Amazing Northern California Zone 9b orchardist

This guy grows some amazing stuff in zone 9B


Latitude-wise he’s in central CA. “Northern” adds a little glamor. I’ve also grown those fruits in 9b. Now if he were in Fort Bragg CA, that would give him true northern bragging rights!


Wow, who knew he would be able to grow those in NORTHERN California


He’s in Modesto the home of DWN and Zaiger genetics. I’d say that Modesto has about the best climate in CA for overall fruit production. Much more chilling than Southern CA but no more rain. Cooler than Fresno or Bakersfield in summer but not much colder in winter. All are in the central basins of CA.

Modesto and Fresno both have 6 months with lows in the 40s. That’s the part that makes mango growing questionable. For growing mango in my greenhouse I’ll have lows in 40s for no more than 60 days. Once chilling of stonefruit is done I’ll heat into the 50s, maybe low 60s. If I’m getting too much blooming and not enough vegetative growth I’ll heat nights to the warmer end of that range.



climate ≠ cold hardiness zone.

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Think he works pretty hard at it. 12 days ago, he had a setback, but it did not phsse him. It is pretty amazing what he is growing .


I had trouble growing lemon or lime in the Bay Area, I got zero fruit.

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There is a commercial avocado grove in Shelter Cove, north of Fort Bragg. I go there often to fish. It’s only about an hour and a half away from my place. We grow all the same stuff this guy does far north of Modesto.

Where in the Bay Area? I had meyer and Eureka lemon trees growing at my house in west Berkeley, not even 1 mile from the bay shore, and they were absolutely covered with fruit. Many of my neighbors did too. Citrus grows and produces very well all over the Bay Area and Northern California in general, even in some coastal locations right on the Pacific. There are even commercial avocados in Shelter Cove, Humboldt County, and the guy has fruiting citrus growing around the property.The only location in the Bay Area where growing citrus would be somewhat difficult are places that aren’t wind sheltered and on the immediate coast. But move back from the water sometimes less than a mile and you’ll find very happy prolific citrus trees.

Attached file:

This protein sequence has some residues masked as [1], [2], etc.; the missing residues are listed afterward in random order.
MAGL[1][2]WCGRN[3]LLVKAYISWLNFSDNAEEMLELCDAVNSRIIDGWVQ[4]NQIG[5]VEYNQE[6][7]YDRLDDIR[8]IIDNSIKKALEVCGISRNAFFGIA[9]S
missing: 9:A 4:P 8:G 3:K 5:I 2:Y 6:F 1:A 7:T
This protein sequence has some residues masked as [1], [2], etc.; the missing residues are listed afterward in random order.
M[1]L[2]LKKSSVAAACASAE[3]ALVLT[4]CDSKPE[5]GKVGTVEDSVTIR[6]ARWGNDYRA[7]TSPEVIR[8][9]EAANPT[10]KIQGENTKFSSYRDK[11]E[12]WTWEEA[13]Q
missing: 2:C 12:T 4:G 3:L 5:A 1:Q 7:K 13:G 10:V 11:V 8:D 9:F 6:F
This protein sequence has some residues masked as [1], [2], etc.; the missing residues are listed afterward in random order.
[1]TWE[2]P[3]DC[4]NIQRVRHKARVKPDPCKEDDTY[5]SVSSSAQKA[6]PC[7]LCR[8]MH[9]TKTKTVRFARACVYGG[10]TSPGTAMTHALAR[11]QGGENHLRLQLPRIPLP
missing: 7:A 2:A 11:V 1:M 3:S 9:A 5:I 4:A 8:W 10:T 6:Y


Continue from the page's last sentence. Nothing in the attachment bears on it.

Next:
Recently I learned about people growing meyer lemons outside and getting fruit as far north as the California and Oregon border region. Brookings, Oregon in Curry County is known as a Banana Belt on account of the Chinook Winds flowing out of the Siskiyou Mountains. Low temps in the Brookings area rarely fall drop below 36 and those winds keep the temps very high for a coastal location.

Maybe I didn’t grow them right. I was a newbie. But I notice citrus trees are in abundance here with fruit, not so much in the Bay Area. People don’t even pick them here.

The trees are literally covered in citrus all over Northern California. There are also commercial citrus operations up here. Drive around any town in the Bay Area and you’ll find countless lemon, kumquat, satsuma, grapefruit and orange trees overflowing with fruit. Just some casual research online will show you how prolific citrus is in Northern California. There are also bananas, cherimoya, guava, avocados as well as citrus growing and producing lots of fruit all around the Bay Area. I grew up in Southern California and I know what you means about citrus being everywhere down there. That’s true, it is a sublime region for growing citrus. And while Northern California isn’t as perfect for growing commercial citrus as SoCal, make no mistake, the bay area is well known as an excellent citrus growing region. Good enough to support significant commercial citrus.